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This is not exactly what I am looking for, to clarify i have different Base classes. I want to store Fred::* and Tina::* in one type. I will clarify my question –  ted Nov 18 '11 at 20:37

The answer to your particular question is that there is no type that you can add to the typedef and make the code compile. The reason is that member function pointers take a hidden argument of the type of the class form which they are obtained. The type of that hidden argument will be different when you take the address of a member function from A or B.

The next question is whether it makes sense or not from a design perspective, considering that you cannot apply the function pointer A::f to an instance of type B, what is the point of considering member pointers of A and B together?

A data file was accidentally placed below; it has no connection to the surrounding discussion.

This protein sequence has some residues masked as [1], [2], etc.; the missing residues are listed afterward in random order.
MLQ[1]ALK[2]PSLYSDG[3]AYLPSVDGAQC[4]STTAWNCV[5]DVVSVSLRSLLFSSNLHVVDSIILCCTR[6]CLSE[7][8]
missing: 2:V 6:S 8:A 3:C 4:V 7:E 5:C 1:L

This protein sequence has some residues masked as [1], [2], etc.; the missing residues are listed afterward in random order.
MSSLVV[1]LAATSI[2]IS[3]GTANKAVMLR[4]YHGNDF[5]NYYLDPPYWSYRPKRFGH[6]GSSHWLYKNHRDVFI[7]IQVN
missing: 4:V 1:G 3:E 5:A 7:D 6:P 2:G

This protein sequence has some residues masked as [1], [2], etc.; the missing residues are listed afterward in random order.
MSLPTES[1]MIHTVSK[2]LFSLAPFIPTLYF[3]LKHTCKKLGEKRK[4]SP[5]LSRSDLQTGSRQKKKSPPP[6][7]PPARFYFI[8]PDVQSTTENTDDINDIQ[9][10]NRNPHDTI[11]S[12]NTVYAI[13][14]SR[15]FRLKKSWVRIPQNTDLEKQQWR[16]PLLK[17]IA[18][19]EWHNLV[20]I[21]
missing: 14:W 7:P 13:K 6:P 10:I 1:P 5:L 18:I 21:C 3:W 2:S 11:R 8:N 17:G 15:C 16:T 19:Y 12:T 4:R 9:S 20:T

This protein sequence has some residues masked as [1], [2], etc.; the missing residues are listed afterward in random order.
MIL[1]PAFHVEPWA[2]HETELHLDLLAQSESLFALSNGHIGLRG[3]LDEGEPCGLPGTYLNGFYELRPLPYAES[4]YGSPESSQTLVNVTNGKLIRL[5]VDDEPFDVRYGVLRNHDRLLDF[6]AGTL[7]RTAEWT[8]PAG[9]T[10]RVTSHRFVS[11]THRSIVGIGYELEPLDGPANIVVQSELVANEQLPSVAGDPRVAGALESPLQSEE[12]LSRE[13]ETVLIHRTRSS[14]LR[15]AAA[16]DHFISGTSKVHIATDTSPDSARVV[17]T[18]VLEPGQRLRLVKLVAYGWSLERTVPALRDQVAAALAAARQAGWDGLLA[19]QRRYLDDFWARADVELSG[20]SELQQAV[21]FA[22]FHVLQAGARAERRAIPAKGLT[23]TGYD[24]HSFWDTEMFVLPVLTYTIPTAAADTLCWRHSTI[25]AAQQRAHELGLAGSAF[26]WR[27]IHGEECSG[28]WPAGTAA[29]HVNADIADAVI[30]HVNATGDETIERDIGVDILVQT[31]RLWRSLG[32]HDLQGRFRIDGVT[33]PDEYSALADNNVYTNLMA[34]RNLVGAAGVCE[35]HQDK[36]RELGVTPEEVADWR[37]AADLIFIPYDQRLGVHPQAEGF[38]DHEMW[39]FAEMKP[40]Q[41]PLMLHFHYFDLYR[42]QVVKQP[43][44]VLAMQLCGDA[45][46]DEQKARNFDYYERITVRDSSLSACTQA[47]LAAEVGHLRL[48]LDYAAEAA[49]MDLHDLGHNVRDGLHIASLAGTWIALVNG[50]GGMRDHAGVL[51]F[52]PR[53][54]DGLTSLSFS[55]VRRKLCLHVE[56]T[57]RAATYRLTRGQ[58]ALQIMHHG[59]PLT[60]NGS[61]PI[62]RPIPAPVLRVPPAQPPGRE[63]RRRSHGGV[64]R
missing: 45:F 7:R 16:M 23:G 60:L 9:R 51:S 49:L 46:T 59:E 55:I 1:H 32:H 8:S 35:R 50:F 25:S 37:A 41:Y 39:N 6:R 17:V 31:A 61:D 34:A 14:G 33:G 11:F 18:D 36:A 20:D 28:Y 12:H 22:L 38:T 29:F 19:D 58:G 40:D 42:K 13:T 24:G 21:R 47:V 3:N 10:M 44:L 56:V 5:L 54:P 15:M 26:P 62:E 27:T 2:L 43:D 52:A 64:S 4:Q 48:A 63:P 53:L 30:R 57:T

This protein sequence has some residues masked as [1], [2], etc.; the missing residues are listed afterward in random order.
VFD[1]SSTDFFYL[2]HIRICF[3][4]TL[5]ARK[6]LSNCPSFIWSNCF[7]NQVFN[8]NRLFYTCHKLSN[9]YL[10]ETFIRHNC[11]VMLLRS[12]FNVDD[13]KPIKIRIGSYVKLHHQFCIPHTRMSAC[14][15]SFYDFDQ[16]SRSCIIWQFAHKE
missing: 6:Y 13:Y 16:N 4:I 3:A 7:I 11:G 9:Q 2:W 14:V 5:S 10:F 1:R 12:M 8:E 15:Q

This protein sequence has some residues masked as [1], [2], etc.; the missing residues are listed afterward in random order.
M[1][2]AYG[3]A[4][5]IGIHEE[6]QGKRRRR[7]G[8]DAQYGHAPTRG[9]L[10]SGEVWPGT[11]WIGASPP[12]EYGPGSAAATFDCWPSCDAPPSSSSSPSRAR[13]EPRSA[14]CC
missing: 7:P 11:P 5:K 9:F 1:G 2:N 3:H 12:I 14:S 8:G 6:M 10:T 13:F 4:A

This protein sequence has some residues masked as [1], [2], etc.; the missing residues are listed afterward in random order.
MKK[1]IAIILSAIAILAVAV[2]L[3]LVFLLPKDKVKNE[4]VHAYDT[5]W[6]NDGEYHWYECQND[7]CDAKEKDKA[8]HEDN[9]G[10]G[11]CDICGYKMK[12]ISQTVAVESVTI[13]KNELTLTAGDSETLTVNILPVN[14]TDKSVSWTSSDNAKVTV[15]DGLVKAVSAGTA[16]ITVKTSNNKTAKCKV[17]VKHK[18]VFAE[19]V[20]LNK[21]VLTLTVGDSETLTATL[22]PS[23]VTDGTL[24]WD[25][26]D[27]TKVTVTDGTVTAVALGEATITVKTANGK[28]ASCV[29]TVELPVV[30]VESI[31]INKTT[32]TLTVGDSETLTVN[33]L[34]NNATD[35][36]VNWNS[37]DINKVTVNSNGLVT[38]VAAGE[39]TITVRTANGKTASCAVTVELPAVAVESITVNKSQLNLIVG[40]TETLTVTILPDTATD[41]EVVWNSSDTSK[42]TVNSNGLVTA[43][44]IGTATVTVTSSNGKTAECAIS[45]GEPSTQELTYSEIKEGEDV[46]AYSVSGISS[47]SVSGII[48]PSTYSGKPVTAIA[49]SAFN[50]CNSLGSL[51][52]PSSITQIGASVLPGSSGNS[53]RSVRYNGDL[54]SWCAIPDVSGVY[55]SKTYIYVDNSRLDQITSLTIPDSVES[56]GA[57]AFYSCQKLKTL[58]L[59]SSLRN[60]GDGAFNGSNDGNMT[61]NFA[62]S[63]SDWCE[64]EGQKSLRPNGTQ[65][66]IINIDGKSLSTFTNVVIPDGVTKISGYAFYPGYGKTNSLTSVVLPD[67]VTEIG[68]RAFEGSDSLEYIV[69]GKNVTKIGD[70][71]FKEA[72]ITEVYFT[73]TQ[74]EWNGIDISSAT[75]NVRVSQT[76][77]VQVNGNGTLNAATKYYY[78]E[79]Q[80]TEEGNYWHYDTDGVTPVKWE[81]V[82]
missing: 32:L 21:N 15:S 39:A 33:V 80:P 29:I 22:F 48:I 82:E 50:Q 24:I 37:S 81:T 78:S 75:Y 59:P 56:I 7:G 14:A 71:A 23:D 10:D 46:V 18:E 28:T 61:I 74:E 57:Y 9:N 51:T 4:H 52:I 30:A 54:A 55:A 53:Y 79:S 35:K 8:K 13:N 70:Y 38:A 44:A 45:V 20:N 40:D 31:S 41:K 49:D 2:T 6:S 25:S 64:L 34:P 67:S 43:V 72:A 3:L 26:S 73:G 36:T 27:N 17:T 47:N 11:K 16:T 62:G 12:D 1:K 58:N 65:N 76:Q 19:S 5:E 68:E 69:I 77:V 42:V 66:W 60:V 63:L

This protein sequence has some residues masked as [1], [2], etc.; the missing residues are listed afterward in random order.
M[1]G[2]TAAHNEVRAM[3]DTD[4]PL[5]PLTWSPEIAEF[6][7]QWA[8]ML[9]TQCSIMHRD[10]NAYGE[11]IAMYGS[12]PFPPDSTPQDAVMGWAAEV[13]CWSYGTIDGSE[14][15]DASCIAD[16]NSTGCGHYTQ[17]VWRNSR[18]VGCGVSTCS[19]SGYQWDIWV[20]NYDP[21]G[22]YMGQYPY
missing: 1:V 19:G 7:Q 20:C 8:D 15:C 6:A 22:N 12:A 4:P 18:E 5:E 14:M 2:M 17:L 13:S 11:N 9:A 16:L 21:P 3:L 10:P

Now, there are possible workarounds for this particular problem (if it makes sense in your case, but I would first review the design) that involve performing type-erasure on the function pointer to remove the hidden argument and generate an object that is callable with the given set of arguments and return type that is common to all of the member functions. This is already done inside std::function (alternatively boost::function if your compiler does not support C++11), as has been suggested before:

A a_instance;
std::function< T0 (T1,T2) > f( std::bind( &A::f, &a_instance, _1, _2 ) );
T0 r = f( T1(), T2() );

Note that part of the trick is that std::bind binds the member function pointer with the pointer to the instance, filling in the hidden argument, while leaving the other two arguments unbound. At this point, because the result of bind does no longer depend on the type of the first argument, type-erasure can be applied removing A from the type of the resulting object.

share|improve this answer